Australia is uneasily perched on the frontier of a new world order—based in Beijingby Kerry Brown / May 14, 2018 / Leave a comment
I started learning Mandarin in earnest a quarter of a century ago, just after moving to Melbourne. Recognised as the world’s best preserved Victorian city, it also has a vibrant, long-established Chinatown. My wanderings there during lunch breaks whetted my appetite. In the evenings, I memorised characters and learned the pinyin system used to transliterate Chinese characters. For a novice, Melbourne was a Mandarin learner’s paradise.
But travelling on the Great Ocean Road to Adelaide on holiday exposed a less positive side of the story. A monument halfway along this route records the murder of Chinese prospectors who came to find their fortune in the newly opened goldfields of 19th-century Victoria. On my arrival at the nearest town, one inhabitant ranted to me about how the country was being overtaken by “Asians from the north.” The real story of the land that used to call itself the lucky country is not one of unalloyed cordial contentment with China and the Chinese.
The ambiguity in Australian attitudes to Asia in general, and China in particular, has long bubbled under the surface of Australian politics. More progressive politicians such as Paul Keating in the 1990s, and even arguably Gough Whitlam back in the 1970s, have seen openness to Asia as a way to move on from the colonial past. But there has always been resistance from Australian traditionalists too.
Tensions, however, are now boiling over. Just before Christmas a crucial by-election was held in Bennelong in New South Wales. A Liberal MP was defending a seat on which the Coalition government’s tiny majority depended. The campaign was dominated by a leaked letter of mysterious provenance, urging the local Chinese community to vote against the “anti-Chinese” government in Canberra. The letter was taken as conveying the views of the Beijing authorities to the Chinese diaspora. The perception of outside interference produced a backlash, and the Liberal candidate was able to cling on despite a strong swing to the Australian Labor Party.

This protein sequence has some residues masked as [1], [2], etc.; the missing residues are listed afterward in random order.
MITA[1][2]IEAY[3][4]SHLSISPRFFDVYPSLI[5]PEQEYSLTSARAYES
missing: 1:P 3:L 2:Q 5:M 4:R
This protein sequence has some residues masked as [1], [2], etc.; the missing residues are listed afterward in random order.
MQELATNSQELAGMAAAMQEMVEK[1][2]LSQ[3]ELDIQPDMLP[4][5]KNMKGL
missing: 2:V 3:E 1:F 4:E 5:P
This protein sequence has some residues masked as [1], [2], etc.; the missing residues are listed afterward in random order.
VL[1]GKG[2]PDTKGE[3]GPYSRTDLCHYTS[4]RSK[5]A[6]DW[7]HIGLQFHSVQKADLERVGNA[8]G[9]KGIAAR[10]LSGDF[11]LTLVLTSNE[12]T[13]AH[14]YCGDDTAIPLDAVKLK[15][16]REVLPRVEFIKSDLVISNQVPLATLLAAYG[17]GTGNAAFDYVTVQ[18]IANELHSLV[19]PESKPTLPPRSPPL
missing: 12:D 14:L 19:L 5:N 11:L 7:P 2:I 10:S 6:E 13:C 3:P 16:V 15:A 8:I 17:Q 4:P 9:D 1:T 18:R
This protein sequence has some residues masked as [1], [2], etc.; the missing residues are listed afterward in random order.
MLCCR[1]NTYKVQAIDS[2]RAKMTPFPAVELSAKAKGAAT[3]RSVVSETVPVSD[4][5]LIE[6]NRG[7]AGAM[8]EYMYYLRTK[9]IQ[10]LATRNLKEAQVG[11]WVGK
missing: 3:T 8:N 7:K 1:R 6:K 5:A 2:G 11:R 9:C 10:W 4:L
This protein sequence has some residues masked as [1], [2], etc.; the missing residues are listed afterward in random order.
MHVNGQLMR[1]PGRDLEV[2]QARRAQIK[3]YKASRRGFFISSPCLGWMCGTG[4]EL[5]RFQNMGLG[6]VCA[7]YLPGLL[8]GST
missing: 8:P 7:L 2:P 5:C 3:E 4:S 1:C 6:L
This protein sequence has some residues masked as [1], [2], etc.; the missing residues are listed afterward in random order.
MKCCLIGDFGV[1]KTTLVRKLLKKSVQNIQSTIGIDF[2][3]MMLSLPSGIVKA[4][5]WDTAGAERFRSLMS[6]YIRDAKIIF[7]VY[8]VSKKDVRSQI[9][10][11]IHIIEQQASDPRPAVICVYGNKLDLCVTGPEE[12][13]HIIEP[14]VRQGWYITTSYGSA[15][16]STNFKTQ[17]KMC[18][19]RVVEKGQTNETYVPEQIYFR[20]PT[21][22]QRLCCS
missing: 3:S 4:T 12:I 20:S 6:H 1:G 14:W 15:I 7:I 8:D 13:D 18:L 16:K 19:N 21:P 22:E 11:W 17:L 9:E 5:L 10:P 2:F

The reason why the topic of China is now electric in Australian politics is not hard to fathom. Geography and economics are forcing Australia to begin a disruptive and painful adjustment that all western nations may eventually have to make—to a world order with Beijing at its centre. Whatever happens in global geopolitics, Australia cannot afford to anguish about whether it is Asian or not. China became its largest trading partner in 2010. Australia is becoming an Asian economy whether it likes it or not.
But nor can the country escape from the shadow of a single momentous and disruptive fact: for the first time in its history, its greatest economic ally is a country that holds profoundly different values, and in which the Communist Party holds a monopoly on power. No wonder Australians, who sit at the frontier of engagement with China, are nervous. But people in other democracies should pay heed to these dilemmas, for they may not escape them for long. And despite its more distant location, they could arise in Brexit Britain earlier than most, because an isolated country outside its own regional club will feel particular pressure to hold the new superpower close. For Britain, Australia is the canary in the Chinese-built coal mine.
The founder of the Chinese Communist regime, Mao Zedong, called Australia the “lonely continent.” But these days any loneliness is being alleviated by unprecedented levels of attention from its massive northern neighbour. Australia hosts the second-largest cohort of Chinese students in the world, next only to the United States, and well over a million Chinese tourists a year, their number having just overtaken the number of visitors from New Zealand. There are also ever-extending bonds between ethnically Chinese communities and their motherland. Since 2006 the proportion of the Australian population describing themselves as ethnic Chinese had doubled from 660,000 to 1.2m. Across every area of life in Australia, China’s effect can be felt.
It is a reality in the lives of Australians as never before. Parts of Sydney could almost be in China, albeit with more benign weather and clean air. Excellent Chinese restaurants, shops and Mandarin signage mean that many Chinese tourists and immigrants can function perfectly well without English in a way that would be quite unimaginable in the west in all but tiny enclaves in London, Manchester or Vancouver. The Chinese are among the main foreign buyers of residential property, while Chinese companies have made significant purchases across the country. And the fees of all those Chinese students are a major source of funding of local universities.